Fraunhofer IAO and Dassault Systèmes collaborate in product and production development
Fraunhofer IAO and software company Dassault Systèmes will now be pooling their digital factory know-how. By combining a knowledge of scientific techniques with software expertise, they aim to communicate and build on the potential offered when integrating product and production development.
Digital tools are now a standard part of product development and production planning. Companies use information technology in the hope that it will enhance the speed, quality and cost-efficiency of their processes. If the potential of digital tools and techniques is to be exploited fully, there needs to be an awareness of what they can do, how they can best be used, and which are the key factors in implementing them successfully from an organizational and employee point of view.
Fraunhofer IAO and Dassault Systèmes intend to make use of their partnership to put together a comprehensive package addressing the implementation and use of digital tools in the factory of the future. Fraunhofer IAO’s contribution is its years of experience working on research and application projects. The institute’s knowledge of processes and techniques is grounded in theory, proven in practice, and encompasses all aspects of digital production. With its comprehensive portfolio of software aimed at “the digital factory and virtual product development” – as well as an in-depth knowledge of processes and the sector – Dassault Systèmes is the ideal partner for bridging the gap between theory and practice.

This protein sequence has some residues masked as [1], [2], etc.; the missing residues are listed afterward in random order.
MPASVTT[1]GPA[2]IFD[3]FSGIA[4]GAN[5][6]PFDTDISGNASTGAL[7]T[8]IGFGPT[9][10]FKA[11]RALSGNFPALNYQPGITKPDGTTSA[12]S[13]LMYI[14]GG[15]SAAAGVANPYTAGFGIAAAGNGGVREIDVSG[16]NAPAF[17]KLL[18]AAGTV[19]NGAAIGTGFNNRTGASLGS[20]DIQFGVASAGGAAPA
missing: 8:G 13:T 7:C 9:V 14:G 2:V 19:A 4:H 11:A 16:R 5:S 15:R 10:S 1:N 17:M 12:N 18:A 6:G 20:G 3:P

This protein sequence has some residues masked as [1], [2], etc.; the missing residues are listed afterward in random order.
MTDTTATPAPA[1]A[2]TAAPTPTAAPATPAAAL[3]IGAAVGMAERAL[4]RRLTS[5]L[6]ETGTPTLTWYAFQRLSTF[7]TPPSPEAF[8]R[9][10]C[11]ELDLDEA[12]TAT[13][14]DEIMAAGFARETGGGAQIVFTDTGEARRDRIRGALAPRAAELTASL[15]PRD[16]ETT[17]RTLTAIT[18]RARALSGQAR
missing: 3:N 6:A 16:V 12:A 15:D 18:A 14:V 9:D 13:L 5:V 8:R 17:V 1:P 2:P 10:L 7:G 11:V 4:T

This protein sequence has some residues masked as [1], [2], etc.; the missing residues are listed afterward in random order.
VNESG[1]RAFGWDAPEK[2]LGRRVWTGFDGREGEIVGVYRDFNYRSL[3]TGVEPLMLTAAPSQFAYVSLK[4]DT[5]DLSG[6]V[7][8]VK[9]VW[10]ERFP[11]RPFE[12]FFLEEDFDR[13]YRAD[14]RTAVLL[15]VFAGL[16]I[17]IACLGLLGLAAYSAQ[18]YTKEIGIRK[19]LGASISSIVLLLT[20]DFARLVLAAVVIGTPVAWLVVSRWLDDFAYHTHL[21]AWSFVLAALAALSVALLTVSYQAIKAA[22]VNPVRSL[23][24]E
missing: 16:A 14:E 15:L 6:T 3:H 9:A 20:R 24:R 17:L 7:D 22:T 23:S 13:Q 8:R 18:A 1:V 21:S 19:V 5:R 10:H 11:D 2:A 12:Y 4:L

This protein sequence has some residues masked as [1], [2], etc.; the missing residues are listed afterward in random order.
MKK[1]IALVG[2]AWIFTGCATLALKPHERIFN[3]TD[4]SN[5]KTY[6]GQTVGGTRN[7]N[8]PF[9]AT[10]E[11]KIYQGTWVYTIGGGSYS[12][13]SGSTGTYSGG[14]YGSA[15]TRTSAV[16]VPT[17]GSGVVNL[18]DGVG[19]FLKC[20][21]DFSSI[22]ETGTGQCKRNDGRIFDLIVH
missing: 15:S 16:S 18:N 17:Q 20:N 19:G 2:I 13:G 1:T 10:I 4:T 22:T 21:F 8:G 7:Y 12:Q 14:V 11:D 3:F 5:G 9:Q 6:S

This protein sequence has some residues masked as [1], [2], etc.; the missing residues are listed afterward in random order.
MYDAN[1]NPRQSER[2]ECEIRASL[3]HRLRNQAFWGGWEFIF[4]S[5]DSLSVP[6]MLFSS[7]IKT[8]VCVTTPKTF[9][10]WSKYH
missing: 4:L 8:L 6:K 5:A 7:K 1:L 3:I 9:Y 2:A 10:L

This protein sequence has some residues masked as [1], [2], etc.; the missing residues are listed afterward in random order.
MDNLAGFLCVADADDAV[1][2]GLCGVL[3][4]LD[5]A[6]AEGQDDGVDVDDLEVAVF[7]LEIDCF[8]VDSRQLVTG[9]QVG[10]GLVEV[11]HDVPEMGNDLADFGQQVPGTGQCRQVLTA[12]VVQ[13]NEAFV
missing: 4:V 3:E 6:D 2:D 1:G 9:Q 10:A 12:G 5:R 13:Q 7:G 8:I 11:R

Director Prof. Dieter Spath explains the background to the partnership: “Manufacturing companies need to keep on presenting new products to the market in quick succession, producing them across scattered sites using virtual partner networks and employing existing machines and facilities where possible.” The collaboration partners intend to come up with process chains that are incorporated into software to examine how this can be done successfully, showcasing the results in Fraunhofer IAO’s Digital Engineering Lab (DELab). Here, a multi-touch table allows users to work through scenarios – for instance, how changing a component impacts the production process and workflow. The Immersive Engineering Lab uses 3D projection to call up a life-size model of a factory. This can be viewed from any angle and allows users to make changes and examine their effects in real time. “The industrial sector must use modern tools and techniques if it is to maintain its position in a fiercely competitive global market. This partnership will give companies access to forward-looking work environments,” said Andreas Barth, Managing Director EuroCentral of Dassault Systèmes at the signing of the cooperation agreement.
The two partners are linked not just by several projects but also by Dassault Systèmes’ “DELMIA” brand. DELMIA has its origins in the company DELTA Industrie Informatik GmbH, a Fraunhofer IAO spin-off established in 1992 – meaning that the partners enjoy close connections in terms of workforce as well as activities.